Janus Film Review Presents: Akira (1988)

as reviewed by Tom

Format Reviewed: Blu-Ray/Manga Entertainment (2017).


Cyberpunk: social disorder juxtaposed with unprecedented advancements in technology. Sounds like a recipe for rebellion. In the world of Akira, such disorder and rebellion permeates every beautifully crafted animated frame. Akira begins ominously as a nuclear cataclysm destroys Tokyo. 30 years later, post-World War III ‘Neo-Tokyo’ is in dystopian chaos, evoking the neo-noir vibes of Blade Runner. It is a place where paranoia and violence go hand in hand. Bike gangs chase each other through the cheerless streets. Tetsuo, a member of one such gang, the Capsules (led by defiant main protagonist Shotaro Kaneda), unwittingly crashes into a boy with mysterious psychic abilities. He is Takashi, designated Number 26 who, along with Kiyoko (Number 25) and others, is a subject of a secretive government parapsychology experiment to weaponise telekinetic humans. Kiyoko has premonitions about Neo-Tokyo's impending destruction. Tetsuo ends up in hospital, his friends end up in a correctional facility. An increasingly devastating telekinetic power is unleashed in Tetsuo. It is feared that his power might equal that of the eponymous Akira (designated Number 28), the cause of the cataclysmic events of 30 years prior, and the most powerful and enigmatic result of the government project. Following me so far? Ultimately, reawakening the destructive capabilities of Akira is the only way to stop the otherwise unassailable Tetsuo. And kaboom! – the science-fiction sub-genre ‘cyberpunk’ reaches its cultural zenith and a phenomenon is born.


Akira manages to engagingly juggle several converging plot points: Tetsuo's burgeoning powers; stand-offs between military men, scientists and government officials, resulting in a coup d'état; politicians trying to keep a lid on the secret experimentation and the dangers of Akira; and the efforts of Kaneda and his companions, Kei and Kaori, to uncover what has happened to Tetsuo and discover the true nature of Akira.


The imagery is often violent but never less than highly original. As Tetsuo starts to realise the extent of his powers, he experiences a surreal nightmare where toys in his bedroom come to life, growing in both size and menace. It was as unsettling to me, a grown man, as Winnie the Pooh's nightmarish visions of heffalumps and woozles were as a child. You had to be there. The film also presents an instance of life imitating art, as within the narrative and in reality, the Tokyo Olympics are due to take place in 2020 - a plot point of almost supernatural prescience on the part of director Katsuhiro Otomo, worthy of Akira himself.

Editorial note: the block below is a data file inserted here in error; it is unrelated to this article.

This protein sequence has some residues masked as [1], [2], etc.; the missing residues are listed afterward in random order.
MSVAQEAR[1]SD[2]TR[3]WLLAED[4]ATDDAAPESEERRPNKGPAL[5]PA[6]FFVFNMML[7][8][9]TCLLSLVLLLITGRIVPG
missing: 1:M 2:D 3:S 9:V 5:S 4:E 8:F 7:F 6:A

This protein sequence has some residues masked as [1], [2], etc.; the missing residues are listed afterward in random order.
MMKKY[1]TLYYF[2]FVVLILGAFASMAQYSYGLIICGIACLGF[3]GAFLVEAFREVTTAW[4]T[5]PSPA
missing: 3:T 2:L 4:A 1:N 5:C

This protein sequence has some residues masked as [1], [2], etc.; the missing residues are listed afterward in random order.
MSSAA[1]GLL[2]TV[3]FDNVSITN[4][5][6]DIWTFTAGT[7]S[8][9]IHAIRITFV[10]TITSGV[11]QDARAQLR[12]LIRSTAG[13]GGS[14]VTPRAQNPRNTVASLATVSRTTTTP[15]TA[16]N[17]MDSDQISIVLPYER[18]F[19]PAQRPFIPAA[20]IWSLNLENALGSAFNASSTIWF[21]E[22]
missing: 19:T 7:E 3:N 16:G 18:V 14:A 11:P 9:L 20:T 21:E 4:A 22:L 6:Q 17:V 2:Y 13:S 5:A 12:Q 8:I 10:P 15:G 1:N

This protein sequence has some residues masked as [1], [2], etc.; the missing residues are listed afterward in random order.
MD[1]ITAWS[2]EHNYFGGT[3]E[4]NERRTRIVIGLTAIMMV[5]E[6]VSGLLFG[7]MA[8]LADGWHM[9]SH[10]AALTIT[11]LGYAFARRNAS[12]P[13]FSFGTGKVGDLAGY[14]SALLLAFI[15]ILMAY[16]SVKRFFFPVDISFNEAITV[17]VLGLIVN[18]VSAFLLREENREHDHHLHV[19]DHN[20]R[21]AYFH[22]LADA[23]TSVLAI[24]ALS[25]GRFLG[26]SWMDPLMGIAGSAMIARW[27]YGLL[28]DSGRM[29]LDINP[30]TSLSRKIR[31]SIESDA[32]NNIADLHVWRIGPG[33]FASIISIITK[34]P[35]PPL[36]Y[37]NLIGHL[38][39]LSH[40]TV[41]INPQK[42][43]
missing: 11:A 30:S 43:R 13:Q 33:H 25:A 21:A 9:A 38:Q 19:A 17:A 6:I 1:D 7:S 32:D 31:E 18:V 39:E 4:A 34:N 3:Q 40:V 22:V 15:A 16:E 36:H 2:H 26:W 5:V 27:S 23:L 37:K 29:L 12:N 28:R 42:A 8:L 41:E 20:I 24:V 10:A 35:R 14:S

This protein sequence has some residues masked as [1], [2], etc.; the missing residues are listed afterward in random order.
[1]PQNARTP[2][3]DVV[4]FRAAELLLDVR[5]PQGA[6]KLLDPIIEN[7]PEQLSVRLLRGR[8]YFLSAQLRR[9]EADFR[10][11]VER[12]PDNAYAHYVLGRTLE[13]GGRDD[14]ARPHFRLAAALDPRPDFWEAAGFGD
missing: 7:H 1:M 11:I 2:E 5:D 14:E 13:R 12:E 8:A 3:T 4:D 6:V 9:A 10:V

Akira is a film where I found myself admiring the visuals, the compelling story and the supremely confident storytelling, only to remain emotionally detached. Frustratingly, things begin to unravel slightly towards the end of the film, which takes a decidedly philosophical turn that does not quite have the clarity of the rest of the film. I am not suggesting Akira is the kind of film that should be tied up in a neat little bow, but this comes as a surprise, particularly as the writing team of Katsuhiro Otomo and Izo Hashimoto started with the conclusion of the story and worked backwards. Perhaps the inter-dimensional scope of the story became too unwieldy? It is possible, but also a shame; potentially a consequence of the daunting task of adapting a long-running Manga comic book series into a two hour film.


I am not well-versed in Manga, the historic Japanese comic book art form with a hugely faithful, obsessive and dedicated worldwide following. It is clear, however, that Akira is unrivalled in putting anime on the global map and changing the West’s perception of Japanese pop culture. Akira is a magnificent spectacle in terms of scope, ambition and film-making prowess. It more than earns its reputation as both a landmark in animation, and as a seminal slice of mature science-fiction. To discuss at length its legacy and lasting influence on modern science-fiction, particularly in Hollywood, would be an unenviable and potentially foolhardy task. A viewing of the film reveals that much of Hollywood’s science-fiction output in recent years amounts to a game of ‘spot the Akira Easter Eggs!’ However, the likes of Cid in Rian Johnson’s Looper and the onscreen portrayal of the Precogs in Steven Spielberg’s Minority Report would likely not exist in their current form without Akira. Equally, outside of science-fiction, there are motorbike chases that are reimagined as high-octane live action equivalents in the Mission: Impossible franchise. Notably, the design of Neo-Tokyo prefigures the murky underworld of Gotham City as realised in Christopher Nolan's ‘Dark Knight’ trilogy. And that’s without even mentioning The Matrix. Imitation may be the sincerest form of flattery, but it is a testament to Akira’s reverberating aftershocks that it manages, in two hours, to achieve what Hollywood has spent the subsequent 30 years trying to emulate. Did I mention it has a confusing ending, though?

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